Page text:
Peter Drucker says the customer defines the business. Many executives don’t like the sound of Mr. Drucker’s admonition because it is perceived as a diminution of their executive roles. But if the customer was not always the centerpiece of strategy in our industrial past it is tantamount to a law of nature in the service and information age.

Corporations are only now realizing that the outcome of the strategic business planning process – as it is practiced nearly universally by corporations large and small – renders no strategy at all.  It is, regrettably, little more than a feel good exercise which yields only a three ring binder full of inert plan documents.


The reasons are at times complex but they are largely the result of a failure to create the conditions and the environment under which strategy can emerge. Nobel Laureate and economist Frederich Hayek stated that the knowledge necessary for planning is never given to the planner. The point the great economist was making is that the knowledge necessary for planning must be elicited from those who possess it. In the service and information age the customer is an important arbiter influencing the direction of strategy. Further, knowledge must also be sought from leaders in the corporation whose functions are more beholden to the needs of the marketplace than to the priesthood in the planning department.


The RPH Business Plan Protocol is a rather grueling workshop requiring the participation of all key executive team members in an innovative planning exercise. The process is designed to provoke the hard-edged discussion necessary to engender only the most relevant factors for inclusion in a company’s business strategic plan. The crafting of the business plan is thus illuminated in a way that would not be possible in the absence of the rigor demanded by the protocol.

The Business Plan Protocol is recommended for start up businesses, joint ventures, development-stage enterprises, and  legacy company spinouts. Established companies challenged with the need to traverse difficult inflection points for their continued success, if not survival, can also benefit from participation in the protocol. Companies with a potentially valuable portfolio of intangible assets can also choose to participate in a separate survey and review process to establish the value of such assets.


The protocol normally takes two to three  days depending on audience participation and issue complexity. The protocol covers every key function of the business such as sales, marketing, service, finance, legal, talent, insurance, and technology. It also covers, in considerable detail, those capital raising strategies most appropriate to the business in question. The protocol has been road-tested to anticipate or preempt thorny investor or key customer queries that can derail a less well thought out business plan. Over one hundred and fifty  issue questions are raised during the protocol which must be answered with conviction and certitude. The RPH facilitator’s role, in addition to keeping the team from group-think, is to ensure there is clarity in a response before moving on to a subsequent issue item. Crafting a business plan in the absence of such clarity can sound a death knell when confronted by a counterparty trained to look for a venture’s weaknesses. At the end of the session,  a flash drive is left behind with all of the discussion items thus providing the team with a blueprint for crafting a bullet-proof business plan. At the conclusion of the protocol process and at the discretion of the client, RPH stands ready to assist with the actual crafting of the strategic business plan.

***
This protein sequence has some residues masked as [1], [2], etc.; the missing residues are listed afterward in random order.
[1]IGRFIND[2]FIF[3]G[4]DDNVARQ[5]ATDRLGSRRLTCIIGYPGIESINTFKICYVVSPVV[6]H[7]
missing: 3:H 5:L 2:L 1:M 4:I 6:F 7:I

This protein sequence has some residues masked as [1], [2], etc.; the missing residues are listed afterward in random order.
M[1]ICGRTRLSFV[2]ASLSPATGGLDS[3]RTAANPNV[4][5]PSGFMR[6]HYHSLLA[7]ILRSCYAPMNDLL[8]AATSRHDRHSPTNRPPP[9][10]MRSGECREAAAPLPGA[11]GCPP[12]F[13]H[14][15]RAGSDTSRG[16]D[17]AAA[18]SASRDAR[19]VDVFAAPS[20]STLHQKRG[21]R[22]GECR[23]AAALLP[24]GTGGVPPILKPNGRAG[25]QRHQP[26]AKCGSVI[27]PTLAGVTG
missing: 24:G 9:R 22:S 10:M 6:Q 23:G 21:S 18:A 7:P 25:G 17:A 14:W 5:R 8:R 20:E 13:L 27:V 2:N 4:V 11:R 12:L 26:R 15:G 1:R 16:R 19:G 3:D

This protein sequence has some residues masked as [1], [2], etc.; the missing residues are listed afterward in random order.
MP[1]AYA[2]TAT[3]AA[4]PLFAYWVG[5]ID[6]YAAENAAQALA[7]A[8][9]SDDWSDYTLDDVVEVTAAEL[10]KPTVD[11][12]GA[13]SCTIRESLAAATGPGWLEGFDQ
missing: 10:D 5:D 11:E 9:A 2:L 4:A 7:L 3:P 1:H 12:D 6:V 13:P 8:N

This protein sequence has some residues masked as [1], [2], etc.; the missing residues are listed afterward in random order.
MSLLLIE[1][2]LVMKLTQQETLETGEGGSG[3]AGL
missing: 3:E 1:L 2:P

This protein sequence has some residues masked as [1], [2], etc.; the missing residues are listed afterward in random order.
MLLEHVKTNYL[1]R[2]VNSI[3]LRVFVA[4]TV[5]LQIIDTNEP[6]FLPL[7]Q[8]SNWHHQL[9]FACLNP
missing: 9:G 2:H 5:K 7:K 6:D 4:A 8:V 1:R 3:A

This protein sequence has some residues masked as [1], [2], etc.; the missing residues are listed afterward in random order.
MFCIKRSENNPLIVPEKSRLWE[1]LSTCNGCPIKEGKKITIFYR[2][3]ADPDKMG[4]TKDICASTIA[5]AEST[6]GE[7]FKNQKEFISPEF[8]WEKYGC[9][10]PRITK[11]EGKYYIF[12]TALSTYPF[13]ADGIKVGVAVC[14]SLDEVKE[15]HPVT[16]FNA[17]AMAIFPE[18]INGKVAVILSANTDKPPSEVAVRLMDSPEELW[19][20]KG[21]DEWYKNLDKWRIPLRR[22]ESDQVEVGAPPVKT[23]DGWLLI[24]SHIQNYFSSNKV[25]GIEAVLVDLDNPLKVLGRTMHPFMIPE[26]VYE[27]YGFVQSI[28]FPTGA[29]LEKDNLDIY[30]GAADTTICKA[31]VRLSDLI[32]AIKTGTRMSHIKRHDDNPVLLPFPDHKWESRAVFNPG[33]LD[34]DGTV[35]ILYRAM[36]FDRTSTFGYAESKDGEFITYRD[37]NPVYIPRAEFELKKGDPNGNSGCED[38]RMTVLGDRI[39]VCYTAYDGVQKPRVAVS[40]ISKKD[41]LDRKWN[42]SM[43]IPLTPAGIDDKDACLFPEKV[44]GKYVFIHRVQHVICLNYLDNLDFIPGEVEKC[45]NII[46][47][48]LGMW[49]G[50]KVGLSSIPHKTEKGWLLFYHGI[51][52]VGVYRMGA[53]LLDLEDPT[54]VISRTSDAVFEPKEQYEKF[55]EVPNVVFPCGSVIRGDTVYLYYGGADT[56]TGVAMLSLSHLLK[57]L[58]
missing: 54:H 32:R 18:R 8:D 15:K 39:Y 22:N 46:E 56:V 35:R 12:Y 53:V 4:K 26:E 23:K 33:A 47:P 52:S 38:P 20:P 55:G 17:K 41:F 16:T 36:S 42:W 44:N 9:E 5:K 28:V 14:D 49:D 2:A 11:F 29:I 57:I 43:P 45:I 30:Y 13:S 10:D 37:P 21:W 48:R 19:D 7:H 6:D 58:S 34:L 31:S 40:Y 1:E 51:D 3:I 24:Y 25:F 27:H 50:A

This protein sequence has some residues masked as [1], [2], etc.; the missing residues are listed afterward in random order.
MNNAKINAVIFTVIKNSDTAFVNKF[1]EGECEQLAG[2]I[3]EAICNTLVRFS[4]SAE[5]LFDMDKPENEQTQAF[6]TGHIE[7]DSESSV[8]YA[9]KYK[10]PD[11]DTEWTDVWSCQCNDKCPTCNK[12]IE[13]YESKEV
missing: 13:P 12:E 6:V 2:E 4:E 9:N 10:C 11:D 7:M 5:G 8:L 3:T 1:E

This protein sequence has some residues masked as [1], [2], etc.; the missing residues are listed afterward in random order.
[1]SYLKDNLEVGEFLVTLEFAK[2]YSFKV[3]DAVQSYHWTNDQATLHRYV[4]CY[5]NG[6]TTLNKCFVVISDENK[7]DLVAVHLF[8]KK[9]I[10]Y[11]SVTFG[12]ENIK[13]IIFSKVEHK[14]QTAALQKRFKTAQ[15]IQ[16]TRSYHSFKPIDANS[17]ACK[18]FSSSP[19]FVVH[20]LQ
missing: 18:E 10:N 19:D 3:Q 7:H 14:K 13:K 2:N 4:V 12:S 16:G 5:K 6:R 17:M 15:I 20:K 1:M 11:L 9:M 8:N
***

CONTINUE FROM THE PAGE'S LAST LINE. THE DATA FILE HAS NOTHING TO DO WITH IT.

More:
The upshot of the protocol process is that, perhaps for the first time, corporate executives will have an in-depth and harmonized grasp of the business, with all of the attendant benefits on morale and focus of execution. The protocol process has also been found to be the most important antecedent prior to the completion of the firm’s business strategic plan. With a business plan fueled by the inputs provided by the protocol, prospective investors  will have a full appreciation of the value of the enterprise which in the absence of the prescribed strategic rigor demanded by the protocol will leave the entrepreneur vulnerable to the enterprise valuation opinions of others.

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